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Quiz about Locating Burundi
Quiz about Locating Burundi

Locating Burundi Trivia Quiz

Burundi is one of Africa's smallest countries, and also one of the world's poorest. Do you know where it is on the continent, and what are some of its prominent geographical features?

A label quiz by reedy. Estimated time: 4 mins.
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4 mins
Label Quiz
Quiz #
Mar 10 22
# Qns
Avg Score
10 / 15
Last 3 plays: Guest 105 (4/15), BarbaraMcI (13/15), Guest 75 (4/15).
Gitega Tanzania Lake Rweru Ruvubu National Park DR Congo Kagera Waterfalls Ruzizi River Bujumbura Kibira National Park Yuvyironza River Lake Cohoha Mount Heha Lake Tanganyika Nyakazu Fault Rwanda
* Drag / drop or click on the choices above to move them to the answer list.
1. 2nd largest African country  
3. Home of Mt. Kilimanjaro  
4. Capital city  
5. Largest city  
6. Highest elevation  
7. AKA 'German's Gorge'  
9. Lowest elevation  
11. Translates as 'White Lake'  
12. Congo River watershed  
13. Southernmost source of the Nile  
15. Congo-Nile Divide  

Quiz Answer Key and Fun Facts
1. DR Congo

The Democratic Republic of the Congo lies to the west of Burundi, and the two countries share a 236 km (147 mi) land border extending north from Lake Tanganyika. And they also share a portion of Lake Tanganyika, albeit very different proportions (the DRC claims 45% of the long lake, while Burundi only has the northernmost section along the country's western flank (for approx. 161 km / 100 mi).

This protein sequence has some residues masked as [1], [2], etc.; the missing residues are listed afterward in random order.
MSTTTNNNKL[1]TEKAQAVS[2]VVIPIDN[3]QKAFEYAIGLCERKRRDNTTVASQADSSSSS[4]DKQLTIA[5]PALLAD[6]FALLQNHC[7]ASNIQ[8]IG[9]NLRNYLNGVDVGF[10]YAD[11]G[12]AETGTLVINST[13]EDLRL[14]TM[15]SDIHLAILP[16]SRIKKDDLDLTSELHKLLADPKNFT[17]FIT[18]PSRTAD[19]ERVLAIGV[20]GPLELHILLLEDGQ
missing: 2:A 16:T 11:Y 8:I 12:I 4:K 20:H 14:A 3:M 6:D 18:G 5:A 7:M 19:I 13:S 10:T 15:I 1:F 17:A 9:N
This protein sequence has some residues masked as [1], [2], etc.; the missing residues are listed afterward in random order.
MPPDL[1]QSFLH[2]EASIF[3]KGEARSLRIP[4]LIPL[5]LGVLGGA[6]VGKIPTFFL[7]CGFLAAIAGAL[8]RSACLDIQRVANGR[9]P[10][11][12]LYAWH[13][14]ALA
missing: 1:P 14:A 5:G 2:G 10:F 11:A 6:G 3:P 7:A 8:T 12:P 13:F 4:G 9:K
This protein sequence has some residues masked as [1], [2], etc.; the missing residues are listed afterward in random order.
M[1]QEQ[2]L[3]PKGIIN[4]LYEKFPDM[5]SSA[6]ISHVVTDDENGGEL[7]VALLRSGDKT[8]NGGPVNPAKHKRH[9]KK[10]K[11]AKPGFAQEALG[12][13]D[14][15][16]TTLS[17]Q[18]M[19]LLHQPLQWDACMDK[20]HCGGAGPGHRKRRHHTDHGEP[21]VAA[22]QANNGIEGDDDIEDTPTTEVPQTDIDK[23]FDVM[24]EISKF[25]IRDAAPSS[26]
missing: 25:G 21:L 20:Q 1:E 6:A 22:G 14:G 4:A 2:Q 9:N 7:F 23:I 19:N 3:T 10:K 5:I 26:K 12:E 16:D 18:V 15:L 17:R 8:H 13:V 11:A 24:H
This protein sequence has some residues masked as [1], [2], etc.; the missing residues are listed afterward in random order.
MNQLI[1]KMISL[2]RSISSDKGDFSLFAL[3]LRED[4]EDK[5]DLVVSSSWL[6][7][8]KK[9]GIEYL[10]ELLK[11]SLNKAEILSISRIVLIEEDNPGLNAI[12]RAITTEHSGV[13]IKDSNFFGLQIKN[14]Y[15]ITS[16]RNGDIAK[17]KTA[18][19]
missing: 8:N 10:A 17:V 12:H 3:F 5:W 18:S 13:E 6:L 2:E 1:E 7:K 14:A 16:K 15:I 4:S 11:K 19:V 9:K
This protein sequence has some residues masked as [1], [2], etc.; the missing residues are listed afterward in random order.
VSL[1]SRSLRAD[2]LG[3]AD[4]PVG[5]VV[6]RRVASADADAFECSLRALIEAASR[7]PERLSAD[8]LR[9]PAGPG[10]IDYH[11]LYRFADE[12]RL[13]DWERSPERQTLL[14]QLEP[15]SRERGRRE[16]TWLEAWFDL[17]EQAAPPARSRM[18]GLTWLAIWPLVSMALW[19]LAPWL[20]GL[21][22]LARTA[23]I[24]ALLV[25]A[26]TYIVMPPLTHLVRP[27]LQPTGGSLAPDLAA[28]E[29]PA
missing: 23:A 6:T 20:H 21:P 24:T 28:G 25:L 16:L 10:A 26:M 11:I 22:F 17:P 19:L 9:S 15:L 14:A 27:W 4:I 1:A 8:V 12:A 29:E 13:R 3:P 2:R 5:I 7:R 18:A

2. Rwanda

Rwanda lies to the north of Burundi, sharing a border for 315 km (196 mi). The two countries are roughly the same size, (Burundi is slightly bigger); they are the 5th and 4th smallest on the African mainland, with the only smaller ones being Djibouti (3rd), Eswatini (2nd) and The Gambia (smallest).

The Kingdom of Rwanda existed from the 15th century until the region came under colonial rule; both Rwanda and Burundi came under the rule of the German Empire in 1897 as part of 'German East Africa.' Belgium took control of the region in 1916 during World War I, and was subsequently granted control by the League of Nations in 1922. Rwanda and Burundi were thrust together as the colony of Ruanda-Urundi from then until 1946, when the United Nations made Ruanda-Urundi into a 'Trust Territory,' with the promise from Belgium that they would prepare the territory for independence. In 1961, the name of the territory was changed to Rwanda-Burundi.